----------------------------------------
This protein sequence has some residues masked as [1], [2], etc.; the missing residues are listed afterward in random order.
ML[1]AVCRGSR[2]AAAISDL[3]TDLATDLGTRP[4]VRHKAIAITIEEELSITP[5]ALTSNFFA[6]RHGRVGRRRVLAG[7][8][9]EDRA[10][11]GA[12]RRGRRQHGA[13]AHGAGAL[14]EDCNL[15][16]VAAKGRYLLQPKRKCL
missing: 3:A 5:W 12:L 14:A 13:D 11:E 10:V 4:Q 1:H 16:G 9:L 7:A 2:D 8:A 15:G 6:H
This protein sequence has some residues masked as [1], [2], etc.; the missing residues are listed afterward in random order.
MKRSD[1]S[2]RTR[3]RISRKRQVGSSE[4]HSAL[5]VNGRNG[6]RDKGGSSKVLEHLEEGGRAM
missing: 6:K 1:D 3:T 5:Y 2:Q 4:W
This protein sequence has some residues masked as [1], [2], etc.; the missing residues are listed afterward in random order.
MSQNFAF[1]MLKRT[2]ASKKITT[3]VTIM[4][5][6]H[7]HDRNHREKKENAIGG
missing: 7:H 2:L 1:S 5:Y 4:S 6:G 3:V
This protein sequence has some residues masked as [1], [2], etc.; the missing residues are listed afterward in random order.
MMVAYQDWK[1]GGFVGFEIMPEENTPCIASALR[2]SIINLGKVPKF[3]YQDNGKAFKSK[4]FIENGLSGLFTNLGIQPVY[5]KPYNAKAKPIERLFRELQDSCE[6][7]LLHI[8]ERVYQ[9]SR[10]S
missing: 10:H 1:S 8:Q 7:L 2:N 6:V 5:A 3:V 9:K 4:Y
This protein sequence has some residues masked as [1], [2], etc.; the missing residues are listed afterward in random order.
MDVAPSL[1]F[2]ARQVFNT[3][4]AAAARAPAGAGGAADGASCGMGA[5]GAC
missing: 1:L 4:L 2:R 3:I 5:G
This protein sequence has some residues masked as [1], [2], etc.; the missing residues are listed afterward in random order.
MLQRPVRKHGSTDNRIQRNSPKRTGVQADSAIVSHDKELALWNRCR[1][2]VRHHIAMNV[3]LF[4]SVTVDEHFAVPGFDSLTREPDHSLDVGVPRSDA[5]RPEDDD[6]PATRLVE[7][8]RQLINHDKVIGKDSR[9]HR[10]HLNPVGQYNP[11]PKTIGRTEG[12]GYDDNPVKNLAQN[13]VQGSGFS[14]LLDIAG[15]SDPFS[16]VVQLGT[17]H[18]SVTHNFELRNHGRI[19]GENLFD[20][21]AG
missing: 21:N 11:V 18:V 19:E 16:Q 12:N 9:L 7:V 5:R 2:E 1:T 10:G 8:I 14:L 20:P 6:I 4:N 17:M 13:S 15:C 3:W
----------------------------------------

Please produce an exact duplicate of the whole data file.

This protein sequence has some residues masked as [1], [2], etc.; the missing residues are listed afterward in random order.
ML[1]AVCRGSR[2]AAAISDL[3]TDLATDLGTRP[4]VRHKAIAITIEEELSITP[5]ALTSNFFA[6]RHGRVGRRRVLAG[7][8][9]EDRA[10][11]GA[12]RRGRRQHGA[13]AHGAGAL[14]EDCNL[15][16]VAAKGRYLLQPKRKCL
missing: 3:A 5:W 12:L 14:A 13:D 11:E 10:V 4:Q 1:H 16:G 9:L 7:A 2:D 8:A 15:G 6:H
This protein sequence has some residues masked as [1], [2], etc.; the missing residues are listed afterward in random order.
MKRSD[1]S[2]RTR[3]RISRKRQVGSSE[4]HSAL[5]VNGRNG[6]RDKGGSSKVLEHLEEGGRAM
missing: 6:K 1:D 3:T 5:Y 2:Q 4:W
This protein sequence has some residues masked as [1], [2], etc.; the missing residues are listed afterward in random order.
MSQNFAF[1]MLKRT[2]ASKKITT[3]VTIM[4][5][6]H[7]HDRNHREKKENAIGG
missing: 7:H 2:L 1:S 5:Y 4:S 6:G 3:V
This protein sequence has some residues masked as [1], [2], etc.; the missing residues are listed afterward in random order.
MMVAYQDWK[1]GGFVGFEIMPEENTPCIASALR[2]SIINLGKVPKF[3]YQDNGKAFKSK[4]FIENGLSGLFTNLGIQPVY[5]KPYNAKAKPIERLFRELQDSCE[6][7]LLHI[8]ERVYQ[9]SR[10]S
missing: 10:H 1:S 8:Q 7:L 2:N 6:V 5:A 3:V 9:K 4:Y
This protein sequence has some residues masked as [1], [2], etc.; the missing residues are listed afterward in random order.
MDVAPSL[1]F[2]ARQVFNT[3][4]AAAARAPAGAGGAADGASCGMGA[5]GAC
missing: 1:L 4:L 2:R 3:I 5:G
This protein sequence has some residues masked as [1], [2], etc.; the missing residues are listed afterward in random order.
MLQRPVRKHGSTDNRIQRNSPKRTGVQADSAIVSHDKELALWNRCR[1][2]VRHHIAMNV[3]LF[4]SVTVDEHFAVPGFDSLTREPDHSLDVGVPRSDA[5]RPEDDD[6]PATRLVE[7][8]RQLINHDKVIGKDSR[9]HR[10]HLNPVGQYNP[11]PKTIGRTEG[12]GYDDNPVKNLAQN[13]VQGSGFS[14]LLDIAG[15]SDPFS[16]VVQLGT[17]H[18]SVTHNFELRNHGRI[19]GENLFD[20][21]AG
missing: 21:N 11:V 18:V 19:E 16:Q 12:N 9:L 7:V 5:R 2:E 1:T 10:G 8:I 14:L 20:P 6:I 4:N 17:M 13:S 15:C 3:W